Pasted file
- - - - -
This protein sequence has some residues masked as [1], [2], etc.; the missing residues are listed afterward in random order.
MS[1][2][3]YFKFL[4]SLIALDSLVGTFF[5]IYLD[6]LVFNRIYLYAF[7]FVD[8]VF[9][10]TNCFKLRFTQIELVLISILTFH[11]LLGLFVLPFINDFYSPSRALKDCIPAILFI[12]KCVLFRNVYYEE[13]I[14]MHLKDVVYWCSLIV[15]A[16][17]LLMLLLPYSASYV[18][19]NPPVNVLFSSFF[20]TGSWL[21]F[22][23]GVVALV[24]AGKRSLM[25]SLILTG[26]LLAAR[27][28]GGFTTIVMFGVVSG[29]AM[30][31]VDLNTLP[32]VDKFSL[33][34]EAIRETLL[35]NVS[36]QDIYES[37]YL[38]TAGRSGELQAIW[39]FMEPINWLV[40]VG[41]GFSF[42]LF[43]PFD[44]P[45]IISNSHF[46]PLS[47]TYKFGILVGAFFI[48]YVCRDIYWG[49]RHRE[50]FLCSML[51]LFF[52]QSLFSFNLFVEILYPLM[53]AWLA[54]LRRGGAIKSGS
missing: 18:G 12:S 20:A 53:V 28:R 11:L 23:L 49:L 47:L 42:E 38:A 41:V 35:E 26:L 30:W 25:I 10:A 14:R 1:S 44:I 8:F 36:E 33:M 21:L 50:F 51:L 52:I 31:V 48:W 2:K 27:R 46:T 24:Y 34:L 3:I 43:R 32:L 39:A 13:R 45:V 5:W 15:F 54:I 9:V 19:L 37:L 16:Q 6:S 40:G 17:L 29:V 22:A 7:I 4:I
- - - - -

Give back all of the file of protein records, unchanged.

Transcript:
This protein sequence has some residues masked as [1], [2], etc.; the missing residues are listed afterward in random order.
MS[1][2][3]YFKFL[4]SLIALDSLVGTFF[5]IYLD[6]LVFNRIYLYAF[7]FVD[8]VF[9][10]TNCFKLRFTQIELVLISILTFH[11]LLGLFVLPFINDFYSPSRALKDCIPAILFI[12]KCVLFRNVYYEE[13]I[14]MHLKDVVYWCSLIV[15]A[16][17]LLMLLLPYSASYV[18][19]NPPVNVLFSSFF[20]TGSWL[21]F[22][23]GVVALV[24]AGKRSLM[25]SLILTG[26]LLAAR[27][28]GGFTTIVMFGVVSG[29]AM[30][31]VDLNTLP[32]VDKFSL[33][34]EAIRETLL[35]NVS[36]QDIYES[37]YL[38]TAGRSGELQAIW[39]FMEPINWLV[40]VG[41]GFSF[42]LF[43]PFD[44]P[45]IISNSHF[46]PLS[47]TYKFGILVGAFFI[48]YVCRDIYWG[49]RHRE[50]FLCSML[51]LFF[52]QSLFSFNLFVEILYPLM[53]AWLA[54]LRRGGAIKSGS
missing: 18:G 12:S 20:A 53:V 28:R 11:L 23:L 49:L 47:L 42:E 38:A 41:V 35:E 26:L 30:W 25:I 10:A 14:R 1:S 44:I 8:F 36:E 33:M 21:L 50:F 51:L 52:I 31:V 48:W 2:K 27:R 46:T 24:Y 34:L 3:I 43:R 32:L 39:A 13:R 45:V 5:W 15:F 54:I 9:V 19:L 37:L 16:Q 6:S 40:G 17:L 29:V 22:A 7:I 4:I